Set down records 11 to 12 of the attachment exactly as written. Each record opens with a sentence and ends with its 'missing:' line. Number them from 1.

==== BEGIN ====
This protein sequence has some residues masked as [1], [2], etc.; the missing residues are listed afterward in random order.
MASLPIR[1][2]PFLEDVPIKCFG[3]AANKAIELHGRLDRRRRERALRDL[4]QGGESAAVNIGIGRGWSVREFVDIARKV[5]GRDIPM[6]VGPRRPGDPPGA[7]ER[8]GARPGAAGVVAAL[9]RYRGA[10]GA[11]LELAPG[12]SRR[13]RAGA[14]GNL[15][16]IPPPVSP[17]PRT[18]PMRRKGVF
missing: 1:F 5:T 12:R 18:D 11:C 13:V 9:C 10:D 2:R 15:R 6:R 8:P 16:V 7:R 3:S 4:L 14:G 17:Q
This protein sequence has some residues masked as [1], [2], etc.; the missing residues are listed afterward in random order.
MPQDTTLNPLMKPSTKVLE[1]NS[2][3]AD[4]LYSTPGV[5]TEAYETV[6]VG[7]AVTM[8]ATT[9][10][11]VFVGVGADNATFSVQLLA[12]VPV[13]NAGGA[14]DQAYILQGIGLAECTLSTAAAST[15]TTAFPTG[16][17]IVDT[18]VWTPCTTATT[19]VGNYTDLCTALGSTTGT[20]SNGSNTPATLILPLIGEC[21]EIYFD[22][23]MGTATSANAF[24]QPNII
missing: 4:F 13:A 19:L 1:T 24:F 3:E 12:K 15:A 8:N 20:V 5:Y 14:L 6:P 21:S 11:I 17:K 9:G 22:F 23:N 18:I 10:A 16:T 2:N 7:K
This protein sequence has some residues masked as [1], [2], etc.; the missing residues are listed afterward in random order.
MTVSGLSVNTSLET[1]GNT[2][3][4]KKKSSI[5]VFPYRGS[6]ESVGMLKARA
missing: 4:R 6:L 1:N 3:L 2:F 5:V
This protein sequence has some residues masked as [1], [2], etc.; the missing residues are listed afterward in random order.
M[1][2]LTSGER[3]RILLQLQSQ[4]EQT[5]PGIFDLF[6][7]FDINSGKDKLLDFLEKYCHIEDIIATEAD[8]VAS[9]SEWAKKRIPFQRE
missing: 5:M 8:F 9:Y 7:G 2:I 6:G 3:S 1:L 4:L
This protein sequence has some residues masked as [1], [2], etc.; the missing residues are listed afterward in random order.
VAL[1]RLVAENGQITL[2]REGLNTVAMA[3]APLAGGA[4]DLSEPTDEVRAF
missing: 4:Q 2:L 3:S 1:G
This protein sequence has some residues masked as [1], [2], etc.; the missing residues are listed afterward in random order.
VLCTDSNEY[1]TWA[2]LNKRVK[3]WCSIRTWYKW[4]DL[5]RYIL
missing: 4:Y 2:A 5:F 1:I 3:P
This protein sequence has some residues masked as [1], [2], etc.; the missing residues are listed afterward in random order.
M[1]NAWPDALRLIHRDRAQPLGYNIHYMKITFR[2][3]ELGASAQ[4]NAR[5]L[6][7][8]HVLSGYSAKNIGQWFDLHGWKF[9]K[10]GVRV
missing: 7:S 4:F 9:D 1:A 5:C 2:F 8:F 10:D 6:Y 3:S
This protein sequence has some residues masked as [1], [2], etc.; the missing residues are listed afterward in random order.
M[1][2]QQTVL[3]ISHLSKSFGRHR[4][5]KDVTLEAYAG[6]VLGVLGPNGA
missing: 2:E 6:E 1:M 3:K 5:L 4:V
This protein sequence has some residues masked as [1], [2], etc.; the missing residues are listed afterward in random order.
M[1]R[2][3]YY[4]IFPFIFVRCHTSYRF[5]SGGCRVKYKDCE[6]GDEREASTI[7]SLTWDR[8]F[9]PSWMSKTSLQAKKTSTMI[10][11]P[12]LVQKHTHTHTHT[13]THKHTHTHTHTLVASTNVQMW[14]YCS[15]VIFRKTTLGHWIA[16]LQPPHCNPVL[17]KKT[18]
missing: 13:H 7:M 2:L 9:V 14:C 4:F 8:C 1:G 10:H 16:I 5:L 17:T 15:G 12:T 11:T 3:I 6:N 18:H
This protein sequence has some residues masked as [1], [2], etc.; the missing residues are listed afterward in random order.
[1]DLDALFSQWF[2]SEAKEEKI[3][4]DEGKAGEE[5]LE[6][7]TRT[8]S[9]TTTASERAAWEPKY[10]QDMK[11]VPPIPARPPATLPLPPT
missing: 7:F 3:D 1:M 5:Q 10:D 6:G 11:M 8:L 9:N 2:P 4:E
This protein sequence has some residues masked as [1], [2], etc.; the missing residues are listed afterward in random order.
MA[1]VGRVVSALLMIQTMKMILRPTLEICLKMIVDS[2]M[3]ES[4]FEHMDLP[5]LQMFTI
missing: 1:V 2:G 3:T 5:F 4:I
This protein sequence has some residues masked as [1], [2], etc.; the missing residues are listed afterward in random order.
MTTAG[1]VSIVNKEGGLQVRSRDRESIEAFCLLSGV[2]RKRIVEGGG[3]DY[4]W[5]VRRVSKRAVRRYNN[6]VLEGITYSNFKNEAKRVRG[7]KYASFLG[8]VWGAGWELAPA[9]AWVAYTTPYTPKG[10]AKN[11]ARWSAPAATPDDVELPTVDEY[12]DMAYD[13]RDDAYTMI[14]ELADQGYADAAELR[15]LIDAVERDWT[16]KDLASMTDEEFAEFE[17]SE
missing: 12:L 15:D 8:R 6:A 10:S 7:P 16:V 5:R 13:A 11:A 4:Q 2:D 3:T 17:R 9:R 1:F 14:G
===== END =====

This protein sequence has some residues masked as [1], [2], etc.; the missing residues are listed afterward in random order.
MA[1]VGRVVSALLMIQTMKMILRPTLEICLKMIVDS[2]M[3]ES[4]FEHMDLP[5]LQMFTI
missing: 1:V 2:G 3:T 5:F 4:I
This protein sequence has some residues masked as [1], [2], etc.; the missing residues are listed afterward in random order.
MTTAG[1]VSIVNKEGGLQVRSRDRESIEAFCLLSGV[2]RKRIVEGGG[3]DY[4]W[5]VRRVSKRAVRRYNN[6]VLEGITYSNFKNEAKRVRG[7]KYASFLG[8]VWGAGWELAPA[9]AWVAYTTPYTPKG[10]AKN[11]ARWSAPAATPDDVELPTVDEY[12]DMAYD[13]RDDAYTMI[14]ELADQGYADAAELR[15]LIDAVERDWT[16]KDLASMTDEEFAEFE[17]SE
missing: 12:L 15:D 8:R 6:A 10:S 7:P 16:V 5:R 13:A 11:A 4:Q 2:D 3:T 17:R 9:R 1:F 14:G